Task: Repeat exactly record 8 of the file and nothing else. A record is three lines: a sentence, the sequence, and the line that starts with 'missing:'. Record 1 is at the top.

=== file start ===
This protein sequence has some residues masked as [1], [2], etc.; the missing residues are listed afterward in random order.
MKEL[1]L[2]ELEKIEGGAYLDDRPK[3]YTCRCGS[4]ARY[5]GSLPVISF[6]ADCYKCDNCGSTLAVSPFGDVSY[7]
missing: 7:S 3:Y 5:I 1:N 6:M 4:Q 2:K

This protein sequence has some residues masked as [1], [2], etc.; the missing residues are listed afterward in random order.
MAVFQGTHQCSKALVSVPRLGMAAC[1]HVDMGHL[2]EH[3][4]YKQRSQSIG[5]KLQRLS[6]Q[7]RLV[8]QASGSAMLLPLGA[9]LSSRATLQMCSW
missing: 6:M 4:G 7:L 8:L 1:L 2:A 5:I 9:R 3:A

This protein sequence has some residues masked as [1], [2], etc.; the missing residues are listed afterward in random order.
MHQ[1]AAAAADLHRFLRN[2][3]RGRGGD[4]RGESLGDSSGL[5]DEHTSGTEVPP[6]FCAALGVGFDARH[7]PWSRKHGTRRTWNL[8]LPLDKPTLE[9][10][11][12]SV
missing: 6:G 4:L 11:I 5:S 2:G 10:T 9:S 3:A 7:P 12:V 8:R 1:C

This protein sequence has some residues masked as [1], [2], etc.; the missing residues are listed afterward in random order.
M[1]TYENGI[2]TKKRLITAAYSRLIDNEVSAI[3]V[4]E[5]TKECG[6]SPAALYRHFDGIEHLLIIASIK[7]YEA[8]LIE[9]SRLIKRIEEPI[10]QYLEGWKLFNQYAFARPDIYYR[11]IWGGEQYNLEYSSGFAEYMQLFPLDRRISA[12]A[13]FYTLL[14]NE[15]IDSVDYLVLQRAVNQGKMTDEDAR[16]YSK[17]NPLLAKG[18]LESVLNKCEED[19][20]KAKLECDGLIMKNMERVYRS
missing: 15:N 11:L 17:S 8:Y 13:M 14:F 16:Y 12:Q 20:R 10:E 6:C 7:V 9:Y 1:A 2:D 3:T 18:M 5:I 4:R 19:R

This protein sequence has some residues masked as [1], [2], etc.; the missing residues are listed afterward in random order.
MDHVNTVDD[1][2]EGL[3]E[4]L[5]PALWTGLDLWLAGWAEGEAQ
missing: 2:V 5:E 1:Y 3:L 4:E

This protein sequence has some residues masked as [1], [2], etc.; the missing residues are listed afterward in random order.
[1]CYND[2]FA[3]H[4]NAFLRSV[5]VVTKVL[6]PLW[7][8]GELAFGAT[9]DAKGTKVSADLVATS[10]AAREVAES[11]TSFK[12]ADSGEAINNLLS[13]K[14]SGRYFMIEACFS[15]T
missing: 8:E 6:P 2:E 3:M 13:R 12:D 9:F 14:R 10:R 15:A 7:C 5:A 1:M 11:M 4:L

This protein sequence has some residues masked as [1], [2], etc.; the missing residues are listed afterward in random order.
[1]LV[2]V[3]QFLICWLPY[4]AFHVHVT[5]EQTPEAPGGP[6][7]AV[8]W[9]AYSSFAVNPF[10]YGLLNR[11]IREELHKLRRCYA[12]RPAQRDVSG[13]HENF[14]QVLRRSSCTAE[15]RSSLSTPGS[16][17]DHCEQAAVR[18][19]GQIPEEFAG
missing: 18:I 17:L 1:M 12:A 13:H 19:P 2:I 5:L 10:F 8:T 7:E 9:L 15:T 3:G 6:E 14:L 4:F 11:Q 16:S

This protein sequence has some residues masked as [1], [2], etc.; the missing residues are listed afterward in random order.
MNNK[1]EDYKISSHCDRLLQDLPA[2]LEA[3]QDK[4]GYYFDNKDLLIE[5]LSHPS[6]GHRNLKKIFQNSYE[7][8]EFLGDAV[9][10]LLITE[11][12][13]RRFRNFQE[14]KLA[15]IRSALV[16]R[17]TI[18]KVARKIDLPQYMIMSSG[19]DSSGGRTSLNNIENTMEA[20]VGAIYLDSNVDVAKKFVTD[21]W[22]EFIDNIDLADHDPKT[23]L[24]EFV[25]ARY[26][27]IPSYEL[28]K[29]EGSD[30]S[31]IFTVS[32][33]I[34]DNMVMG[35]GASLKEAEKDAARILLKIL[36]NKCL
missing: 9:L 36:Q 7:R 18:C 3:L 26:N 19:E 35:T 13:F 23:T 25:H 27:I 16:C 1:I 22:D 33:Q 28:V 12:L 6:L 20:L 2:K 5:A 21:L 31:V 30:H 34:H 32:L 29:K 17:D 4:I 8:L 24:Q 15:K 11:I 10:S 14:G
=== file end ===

This protein sequence has some residues masked as [1], [2], etc.; the missing residues are listed afterward in random order.
MNNK[1]EDYKISSHCDRLLQDLPA[2]LEA[3]QDK[4]GYYFDNKDLLIE[5]LSHPS[6]GHRNLKKIFQNSYE[7][8]EFLGDAV[9][10]LLITE[11][12][13]RRFRNFQE[14]KLA[15]IRSALV[16]R[17]TI[18]KVARKIDLPQYMIMSSG[19]DSSGGRTSLNNIENTMEA[20]VGAIYLDSNVDVAKKFVTD[21]W[22]EFIDNIDLADHDPKT[23]L[24]EFV[25]ARY[26][27]IPSYEL[28]K[29]EGSD[30]S[31]IFTVS[32][33]I[34]DNMVMG[35]GASLKEAEKDAARILLKIL[36]NKCL
missing: 9:L 36:Q 7:R 18:C 3:L 26:N 19:E 35:T 13:F 23:T 25:H 27:I 16:C 1:I 22:D 33:Q 28:V 12:L 6:L 20:L 2:K 5:A 21:L 31:V 30:H 34:H 32:L 29:K 17:D 4:I 8:L 24:Q 15:K 11:I 10:S 14:G